The outcome of the ongoing litigation (WhatsApp LLC v. Union of India) between the Government of India and internet intermediaries could change the way we use the Internet. In this article, the authors have made an attempt to analyse the troublesome rules under the Intermediary Guidelines 2021 and elaborate upon the significance of encryption.
The Quandary of Intermediary Guidelines 2021
In February 2021, the Information Technology (Intermediary Guidelines and Digital Media Ethics Code) Rules, 2021 (“Intermediaries Guidelines”) were notified by the Ministry of Electronics and Information Technology (MeitY) under Section 87 of the Information Technology Act, 2000 (“IT Act”). The Intermediaries Guidelines, 2021 were introduced to “substantially empower the ordinary users of digital platforms to seek redressal for their grievances and command accountability in case of infringement of their rights” and were in supersession of Information Technology Rules, 2011. The Guidelines were introduced to supposedlyfight fake news, curb terrorism and protect women from progression of sexual offences onlineand have been cited by the government as “progressive, liberal and contemporaneous”.
Under Rule 4 of the Intermediaries Guidelines, 2021 significant social media intermediaries (“SSMIs”) were required to observe additional due diligence within three months of notification of the Intermediaries Guidelines. Following the deadline, WhatsApp and Facebook moved to the Delhi High Court challenging the “traceability” requirement under Rule 4(2) of the Intermediaries Guidelines, 2021 alleging that the requirement is fundamentally violative of people’s right to privacy and free speech.
The traceability requirement under Rule 4(2) of the Intermediary Guidelines requires an SSMI providing service primarily in the nature of messaging to enable the identification of the “first originator” of the information on its computer resource. Moreover, in case the first originator is located outside India, the first originator of that information within India shall be considered to be the first originator of the information for the purpose of the Rule. This requirement could adversely affect intermediaries like WhatsApp, Signal, Telegram, etc., who provide personal communication services over the internet. These communications are end-to-end encrypted i.e. no third party (even the service provider) can access the information which is transmitted through the platform.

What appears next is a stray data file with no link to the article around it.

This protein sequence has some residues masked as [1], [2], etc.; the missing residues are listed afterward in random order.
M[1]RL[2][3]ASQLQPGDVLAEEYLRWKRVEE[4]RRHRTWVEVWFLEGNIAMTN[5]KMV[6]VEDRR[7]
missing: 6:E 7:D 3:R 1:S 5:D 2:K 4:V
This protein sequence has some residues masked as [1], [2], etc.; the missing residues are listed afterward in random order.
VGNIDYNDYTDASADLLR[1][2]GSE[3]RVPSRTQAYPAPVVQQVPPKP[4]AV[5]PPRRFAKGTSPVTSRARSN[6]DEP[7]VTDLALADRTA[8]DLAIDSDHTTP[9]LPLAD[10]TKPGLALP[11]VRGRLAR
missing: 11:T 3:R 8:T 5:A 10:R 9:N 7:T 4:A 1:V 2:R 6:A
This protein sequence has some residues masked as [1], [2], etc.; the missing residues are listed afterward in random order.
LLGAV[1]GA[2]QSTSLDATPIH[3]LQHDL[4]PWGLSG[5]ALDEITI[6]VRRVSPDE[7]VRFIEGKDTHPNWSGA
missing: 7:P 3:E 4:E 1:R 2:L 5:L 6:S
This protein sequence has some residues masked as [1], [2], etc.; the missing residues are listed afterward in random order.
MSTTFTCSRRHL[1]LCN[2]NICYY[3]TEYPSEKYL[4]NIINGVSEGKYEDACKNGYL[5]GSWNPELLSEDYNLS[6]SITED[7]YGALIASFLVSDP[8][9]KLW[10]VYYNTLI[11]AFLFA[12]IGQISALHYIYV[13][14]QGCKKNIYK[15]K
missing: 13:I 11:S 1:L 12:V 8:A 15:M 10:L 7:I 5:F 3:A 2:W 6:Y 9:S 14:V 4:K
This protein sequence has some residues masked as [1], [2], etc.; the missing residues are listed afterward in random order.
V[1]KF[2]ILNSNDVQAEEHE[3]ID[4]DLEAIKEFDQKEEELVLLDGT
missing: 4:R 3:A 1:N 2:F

WhatsApp has contendedthat the traceability requirement would obligate it and other intermediaries to break end-to-end encryption as there would be “no way to predict which message will be the subject of such a tracing order”, thereby forcing them to build the ability to identify the first originator for every message sent in India on its platform upon request by the government forever. Such requirement would ultimately put an end to end-to-end encryption and break the privacy principles underlying such messaging platforms, thereby making them highly susceptible to abuse. Citing the three-pronged test of legality, necessity and proportionality set down in the Puttaswamy judgment, the platform has contended that imposing the traceability requirement would compromise the fundamental right to privacy of the users. It has also been contended that the requirement would cause a chilling effect on the lawful speech of users of the messaging platform and prevent them from using their fundamental right to speech effectively. It has also been contended that the traceability provision is ultra vires of its parent statutory provision Section 79 of the IT Act, 2000.